Saga Norén returns for a third series of the Bridge, but this time without her partner Martin Rhode. Sofia Helin spoke to us about what to expect from her character, emerging once again from this award winning dark, cross-border crime drama.
Swedish police detective Saga Norén takes over once more with her powerful, assertive yet unexplainable attitude. The third series opens with a double bill, and of course, dead bodies with an investigation underway. Similar to our shock in previous seasons, the first episode begins with the discovery of a corpse painted with ghoulish red-joker smiles, and by the end of episode two there had already been two murders, gun fights, and a kidnapping. All of this leads Saga to join forces with a Danish colleague, though when you remember that she put her previous partner, Martin Rhode (Kim Bodnia) in a 10-year prison sentence for a murder she reported, it’s compelling to see how this new partnership with Henrike Sabroe (Thure Lindhardt) pans out throughout the series.
Playing such an intense and demanding role isn’t easy and during our interview with Helin, she described her character to us as, “A very lonely person, who is very good at her work. As good as she is an investigator, as bad as she is in any relationship.”
Her socially unexplainable behaviour comes down to what Sofia interprets as Asperger’s. Though the screenwriters have always been careful not to categorise her character into one specific mental health condition.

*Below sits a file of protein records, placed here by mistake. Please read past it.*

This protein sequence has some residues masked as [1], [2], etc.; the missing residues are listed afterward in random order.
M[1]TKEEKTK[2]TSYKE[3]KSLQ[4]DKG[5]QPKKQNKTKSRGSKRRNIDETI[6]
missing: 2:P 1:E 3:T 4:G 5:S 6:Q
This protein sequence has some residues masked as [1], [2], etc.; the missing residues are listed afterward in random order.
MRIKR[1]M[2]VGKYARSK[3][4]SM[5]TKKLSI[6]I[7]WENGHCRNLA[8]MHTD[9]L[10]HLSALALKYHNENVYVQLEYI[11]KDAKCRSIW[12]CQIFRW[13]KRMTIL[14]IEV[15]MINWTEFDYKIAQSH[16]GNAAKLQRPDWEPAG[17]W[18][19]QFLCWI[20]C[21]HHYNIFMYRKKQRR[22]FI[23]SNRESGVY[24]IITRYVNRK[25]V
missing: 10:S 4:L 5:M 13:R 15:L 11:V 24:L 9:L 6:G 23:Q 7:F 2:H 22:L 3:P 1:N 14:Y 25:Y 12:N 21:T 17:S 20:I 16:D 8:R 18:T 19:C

“To me, she has Asperger’s. When they wrote her character, they did so without any social skills. This is something we agreed on once the series went on.”
It is also worth mentioning that Saga’s classic move, which is to strip down and get changes in the middle of the office, reappears. “For Saga, it’s not a problem, for me, it’s more of a problem”, Helin laughs. This may be yet another character ploy to show Saga’s struggles in understanding social norms, the ability to strip down to her underwear without embarrassment around the company of men.
Playing such an empowering and dominant role can only bring the ‘f-word’ into account. “I always explain to people who ask ‘why do you call yourself a feminist? It’s such a bad word. But then I wonder why is it such a bad word? Why should we hide the fact the world is ruled by men?. It is also about letting man be as weak as he needs to be.”
So does her character set a good example for young females? “She’s not typically Swedish, she’s typically… her. She’s odd. It’s not something I aim to do when I’m playing her, but when I hear that some people see her as a feminist role model, it makes me happy.”
So far, there have been a lot of questions concerning Saga’s family, but without giving too much away for those who are not watching at the same pace, these questions begin to be answered.
“There is a scene where I as an actor, playing Saga, was overwhelmed by my own emotions. We see this, but I don’t think people will know just how affected by it I was.”
The production values also play a key role in this series, from carefully crafted camera work, to atmospheric soundscapes that heighten the intensity of the narrative. Series three of The Bridge gives us well balanced characters, and does not stray too far from keeping us on edge.
Winning the double at the C21 Drama Awards, It’s not hard to see why The Bridge won best returning series, and why Sofia Helin won best female performance for her performances. With the same strong creative team behind her, this can only push the third series into bigger depths. Also winning best returning series, The Bridge takes viewers into the darker human psyche of crime. Be prepared.
Watch The Bridge, BBC4, Saturdays at 9pm and 10pm. The Bridge Season 3 and Trilogy Boxset are available on DVD and Blu-ray on December 21st.